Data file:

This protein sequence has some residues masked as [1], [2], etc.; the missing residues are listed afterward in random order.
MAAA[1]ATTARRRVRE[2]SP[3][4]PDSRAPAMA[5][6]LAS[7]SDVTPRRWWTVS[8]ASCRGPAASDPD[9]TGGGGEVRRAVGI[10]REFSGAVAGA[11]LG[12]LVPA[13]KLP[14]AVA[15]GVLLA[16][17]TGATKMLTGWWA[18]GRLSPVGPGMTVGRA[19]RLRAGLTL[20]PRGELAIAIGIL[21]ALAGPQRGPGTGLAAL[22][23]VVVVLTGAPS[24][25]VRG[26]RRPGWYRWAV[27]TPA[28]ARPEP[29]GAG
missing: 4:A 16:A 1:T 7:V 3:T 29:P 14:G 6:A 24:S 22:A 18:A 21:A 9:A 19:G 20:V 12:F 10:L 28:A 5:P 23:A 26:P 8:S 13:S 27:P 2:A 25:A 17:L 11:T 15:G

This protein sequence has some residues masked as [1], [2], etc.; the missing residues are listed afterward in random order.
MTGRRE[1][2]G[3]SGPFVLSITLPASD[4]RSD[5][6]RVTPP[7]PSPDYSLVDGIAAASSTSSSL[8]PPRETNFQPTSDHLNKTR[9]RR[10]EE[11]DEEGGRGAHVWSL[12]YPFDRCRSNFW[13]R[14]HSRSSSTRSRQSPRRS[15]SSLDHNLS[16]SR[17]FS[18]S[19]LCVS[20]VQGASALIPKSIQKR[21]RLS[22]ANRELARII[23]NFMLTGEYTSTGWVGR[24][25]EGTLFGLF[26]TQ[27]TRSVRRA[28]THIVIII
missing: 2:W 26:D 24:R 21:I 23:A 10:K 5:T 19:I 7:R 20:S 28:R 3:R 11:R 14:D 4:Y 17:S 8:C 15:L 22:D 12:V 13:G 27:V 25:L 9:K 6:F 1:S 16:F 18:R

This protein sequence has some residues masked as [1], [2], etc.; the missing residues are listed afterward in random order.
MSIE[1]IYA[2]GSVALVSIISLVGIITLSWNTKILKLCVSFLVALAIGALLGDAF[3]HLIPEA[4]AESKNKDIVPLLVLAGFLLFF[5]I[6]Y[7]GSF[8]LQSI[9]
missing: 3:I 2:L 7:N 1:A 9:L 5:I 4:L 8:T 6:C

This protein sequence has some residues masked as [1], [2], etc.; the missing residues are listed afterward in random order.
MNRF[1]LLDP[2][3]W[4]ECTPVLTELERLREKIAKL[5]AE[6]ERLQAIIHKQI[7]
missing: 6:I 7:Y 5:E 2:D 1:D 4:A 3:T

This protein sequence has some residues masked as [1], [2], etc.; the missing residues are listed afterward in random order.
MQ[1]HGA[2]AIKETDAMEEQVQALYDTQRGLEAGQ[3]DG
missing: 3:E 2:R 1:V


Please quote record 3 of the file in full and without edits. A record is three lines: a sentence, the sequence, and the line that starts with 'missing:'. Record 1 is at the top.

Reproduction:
This protein sequence has some residues masked as [1], [2], etc.; the missing residues are listed afterward in random order.
MSIE[1]IYA[2]GSVALVSIISLVGIITLSWNTKILKLCVSFLVALAIGALLGDAF[3]HLIPEA[4]AESKNKDIVPLLVLAGFLLFF[5]I[6]Y[7]GSF[8]LQSI[9]
missing: 3:I 2:L 7:N 1:A 9:L 5:I 4:L 8:T 6:C